Statistically speaking even if you are a very good poker player, with a huge bankroll, there is a chance that you will eventually run so bad that you will go broke. Unfortunately we can’t eliminate that probability completely but we can reduce it.
The expertise involved with calculating odds, surmising hand strength with incomplete information, negotiating with bluffers, and staying within a bankroll all offer lessons that my daughters will eventually learn to apply to other aspects of their life journeys. In this world, I think those are especially valuable lessons and applications for women to have learned.
One of the most important things to keep in mind while playing an R&A tournament is that the first hour offers a very different style of play than just about any other possible Hold ‘em table. Typically, you’ll have a fair share of opponents playing a loose/super-aggressive style (LAGs).
This article will not tell you what is wrong with your game; there are plenty of resources out there to help you with that. This article will suggest ways that you can assess how important leaks are and prioritise accordingly.
As I sift through the ITH forums, it seems there is a recurring theme, whereby beginning to intermediate players make play errors due to misunderstanding certain concepts. After a long time noticing this, I thought it was time to compile an explanation for some of the most commonly misunderstood concepts in poker.
So you’ve mastered the basics. You understand the nature of the game, starting hand qualities, the importance of position, how high and low possibilities affect your pot odds, why a dry A2 is not the second coming…etc.
Anyway, something that really stood out to me was a subject that had nothing to do with actual trading: most of these rare extremely successful traders (including the ones who had families) were completely immersed in the world of the markets. A lot of them were into currencies or foreign markets and would often be in and out of bed during the middle of the night as they glued themselves to their monitors.
An interesting, complex hand What follows is the first of what likely will be a series of pot-limit Omaha (PLO) practice-hand quizzes, similar to those found in my book, Pot-Limit Omaha Poker: The Big Play Strategy.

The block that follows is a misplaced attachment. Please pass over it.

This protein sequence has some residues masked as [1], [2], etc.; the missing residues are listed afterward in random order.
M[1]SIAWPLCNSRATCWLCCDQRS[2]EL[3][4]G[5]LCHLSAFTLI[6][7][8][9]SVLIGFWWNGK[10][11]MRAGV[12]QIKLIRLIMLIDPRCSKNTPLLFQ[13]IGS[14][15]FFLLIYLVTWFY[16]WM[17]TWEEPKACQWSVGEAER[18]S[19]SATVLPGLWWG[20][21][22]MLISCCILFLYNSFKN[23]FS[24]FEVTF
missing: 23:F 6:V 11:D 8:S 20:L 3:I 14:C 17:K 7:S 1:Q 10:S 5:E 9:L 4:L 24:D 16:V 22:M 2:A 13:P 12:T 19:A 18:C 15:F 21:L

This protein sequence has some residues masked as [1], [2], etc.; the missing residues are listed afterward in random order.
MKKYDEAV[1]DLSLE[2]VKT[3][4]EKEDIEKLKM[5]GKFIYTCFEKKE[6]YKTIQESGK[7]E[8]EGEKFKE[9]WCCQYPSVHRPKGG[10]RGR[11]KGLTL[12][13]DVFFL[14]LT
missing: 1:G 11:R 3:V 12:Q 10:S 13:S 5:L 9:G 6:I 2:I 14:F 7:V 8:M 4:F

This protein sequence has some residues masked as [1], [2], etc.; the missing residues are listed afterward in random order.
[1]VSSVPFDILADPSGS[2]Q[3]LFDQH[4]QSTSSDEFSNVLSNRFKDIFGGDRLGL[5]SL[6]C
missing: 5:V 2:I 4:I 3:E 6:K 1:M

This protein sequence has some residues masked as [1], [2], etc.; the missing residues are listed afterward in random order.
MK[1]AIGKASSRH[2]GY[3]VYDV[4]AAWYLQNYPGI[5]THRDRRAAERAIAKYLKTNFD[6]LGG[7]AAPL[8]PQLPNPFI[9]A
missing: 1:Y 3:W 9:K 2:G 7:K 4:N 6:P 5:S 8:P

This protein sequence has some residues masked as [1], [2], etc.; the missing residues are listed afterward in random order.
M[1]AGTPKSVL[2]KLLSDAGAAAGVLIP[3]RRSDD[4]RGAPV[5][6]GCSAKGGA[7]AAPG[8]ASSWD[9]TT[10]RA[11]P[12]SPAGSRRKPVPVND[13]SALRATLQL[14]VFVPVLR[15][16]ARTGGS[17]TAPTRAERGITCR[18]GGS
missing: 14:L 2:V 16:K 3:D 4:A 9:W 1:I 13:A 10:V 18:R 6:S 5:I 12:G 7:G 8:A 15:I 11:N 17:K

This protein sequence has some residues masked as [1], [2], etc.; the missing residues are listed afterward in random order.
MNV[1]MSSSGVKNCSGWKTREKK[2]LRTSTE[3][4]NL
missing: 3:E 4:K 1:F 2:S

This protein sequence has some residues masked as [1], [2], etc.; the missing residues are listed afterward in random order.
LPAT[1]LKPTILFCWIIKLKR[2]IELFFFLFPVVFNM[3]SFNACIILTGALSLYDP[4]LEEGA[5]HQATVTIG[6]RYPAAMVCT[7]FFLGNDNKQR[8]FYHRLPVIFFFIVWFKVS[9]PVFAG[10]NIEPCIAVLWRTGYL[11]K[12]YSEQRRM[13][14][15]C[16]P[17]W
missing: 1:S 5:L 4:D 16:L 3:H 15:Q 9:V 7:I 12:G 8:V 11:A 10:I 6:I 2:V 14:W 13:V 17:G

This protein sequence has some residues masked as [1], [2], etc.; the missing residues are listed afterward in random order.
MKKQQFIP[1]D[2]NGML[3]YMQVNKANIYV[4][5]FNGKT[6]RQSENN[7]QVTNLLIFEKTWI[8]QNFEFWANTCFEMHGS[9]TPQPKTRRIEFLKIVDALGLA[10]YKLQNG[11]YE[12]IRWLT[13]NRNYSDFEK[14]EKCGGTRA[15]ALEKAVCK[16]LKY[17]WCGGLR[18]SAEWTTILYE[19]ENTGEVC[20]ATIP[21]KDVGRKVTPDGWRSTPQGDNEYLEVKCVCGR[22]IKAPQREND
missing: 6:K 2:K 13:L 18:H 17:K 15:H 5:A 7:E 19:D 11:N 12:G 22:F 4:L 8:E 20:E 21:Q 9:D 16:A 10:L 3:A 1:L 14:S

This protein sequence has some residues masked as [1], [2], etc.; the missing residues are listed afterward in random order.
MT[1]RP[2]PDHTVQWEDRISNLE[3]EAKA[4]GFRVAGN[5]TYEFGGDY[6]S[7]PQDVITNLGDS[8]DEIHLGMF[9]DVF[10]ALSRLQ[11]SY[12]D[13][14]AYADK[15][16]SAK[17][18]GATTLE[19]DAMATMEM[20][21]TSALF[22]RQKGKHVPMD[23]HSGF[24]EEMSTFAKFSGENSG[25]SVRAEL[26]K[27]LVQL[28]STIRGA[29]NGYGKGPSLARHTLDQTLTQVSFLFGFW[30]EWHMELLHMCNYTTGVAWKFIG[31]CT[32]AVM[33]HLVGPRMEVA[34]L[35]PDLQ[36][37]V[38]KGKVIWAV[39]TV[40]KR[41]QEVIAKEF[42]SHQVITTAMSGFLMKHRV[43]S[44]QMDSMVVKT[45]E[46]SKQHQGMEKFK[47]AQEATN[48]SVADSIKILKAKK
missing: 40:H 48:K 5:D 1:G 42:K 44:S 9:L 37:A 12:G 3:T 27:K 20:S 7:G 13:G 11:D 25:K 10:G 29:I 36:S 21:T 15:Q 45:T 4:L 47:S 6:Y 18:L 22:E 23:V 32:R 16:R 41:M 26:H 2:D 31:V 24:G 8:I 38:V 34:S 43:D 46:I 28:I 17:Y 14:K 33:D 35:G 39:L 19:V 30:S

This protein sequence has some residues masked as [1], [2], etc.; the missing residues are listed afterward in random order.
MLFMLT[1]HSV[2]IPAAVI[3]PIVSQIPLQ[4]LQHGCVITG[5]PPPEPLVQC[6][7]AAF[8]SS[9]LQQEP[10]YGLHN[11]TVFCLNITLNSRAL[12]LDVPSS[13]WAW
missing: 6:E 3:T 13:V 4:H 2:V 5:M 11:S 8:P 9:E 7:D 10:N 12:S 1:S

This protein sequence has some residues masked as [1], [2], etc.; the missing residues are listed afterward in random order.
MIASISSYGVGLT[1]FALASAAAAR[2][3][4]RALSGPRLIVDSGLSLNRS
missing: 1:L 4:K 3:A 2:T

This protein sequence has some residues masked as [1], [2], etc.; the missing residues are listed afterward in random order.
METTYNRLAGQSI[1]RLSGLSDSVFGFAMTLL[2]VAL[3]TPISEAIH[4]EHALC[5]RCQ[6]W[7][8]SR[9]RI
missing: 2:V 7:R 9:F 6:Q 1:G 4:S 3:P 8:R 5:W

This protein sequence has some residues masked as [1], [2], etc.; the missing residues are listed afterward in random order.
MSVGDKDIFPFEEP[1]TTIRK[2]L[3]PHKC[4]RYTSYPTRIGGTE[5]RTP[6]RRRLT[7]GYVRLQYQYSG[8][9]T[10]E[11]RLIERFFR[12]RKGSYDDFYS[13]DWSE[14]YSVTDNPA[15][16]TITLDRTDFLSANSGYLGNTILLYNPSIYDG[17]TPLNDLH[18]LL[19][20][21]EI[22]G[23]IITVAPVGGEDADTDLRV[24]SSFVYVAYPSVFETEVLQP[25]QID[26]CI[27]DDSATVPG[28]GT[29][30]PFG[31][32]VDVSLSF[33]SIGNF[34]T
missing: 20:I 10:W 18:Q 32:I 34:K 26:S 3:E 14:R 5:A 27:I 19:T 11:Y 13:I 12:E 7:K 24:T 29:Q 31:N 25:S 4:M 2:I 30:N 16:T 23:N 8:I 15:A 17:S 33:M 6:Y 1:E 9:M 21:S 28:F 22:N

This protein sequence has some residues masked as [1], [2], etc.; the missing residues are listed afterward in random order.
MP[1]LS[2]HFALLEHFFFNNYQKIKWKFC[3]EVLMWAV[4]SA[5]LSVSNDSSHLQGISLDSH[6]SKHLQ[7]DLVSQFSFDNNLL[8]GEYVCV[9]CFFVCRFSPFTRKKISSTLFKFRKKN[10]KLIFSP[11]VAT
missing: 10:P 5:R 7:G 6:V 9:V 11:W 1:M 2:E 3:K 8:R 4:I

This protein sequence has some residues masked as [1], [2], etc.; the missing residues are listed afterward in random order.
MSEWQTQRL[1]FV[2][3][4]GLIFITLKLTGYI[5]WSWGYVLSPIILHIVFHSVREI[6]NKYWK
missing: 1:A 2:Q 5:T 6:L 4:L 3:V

We all have an idea of the archetypical bad limit hold’em player or ‘fish’ as they are often called. They are very loose, very passive, chase terrible draws, don’t value bet or protect their hand enough etc.
Across different poker games, there is one thing that can be counted on: there will be players going on tilt. One often hears hold’em players complaining about losing large pots on the river (“oh man, another suckout, I can’t believe this”).
Back in the late 90’s, before he became sidetracked with writing songs about Michael Jackson, George Bush and vomit, Eminem released a catchy song entitled ‘Guilty Conscience’. It was a song about the two voices that talk to you, one ‘bad voice’ (played by Eminem) representing temptation to commit crime or do what is wrong and one ‘good voice’ (played by Dr Dre) representing logic, reason and morality.
I have spent a lot of time in these columns talking about bad beats, downswings and tilt, which are all related to luck, but sometimes it pays to take a step back and look at the more fundamental question. What exactly constitutes luck in poker?
The bluff-raise Here are two hands that I played in heads-up post-flop confrontations against my buddy "TT" in my weekly 50¢-$1 ($100 minimum/$200 maximum) pot-limit Omaha (PLO) game on the electronic tables in the poker room at Excalibur in Las Vegas.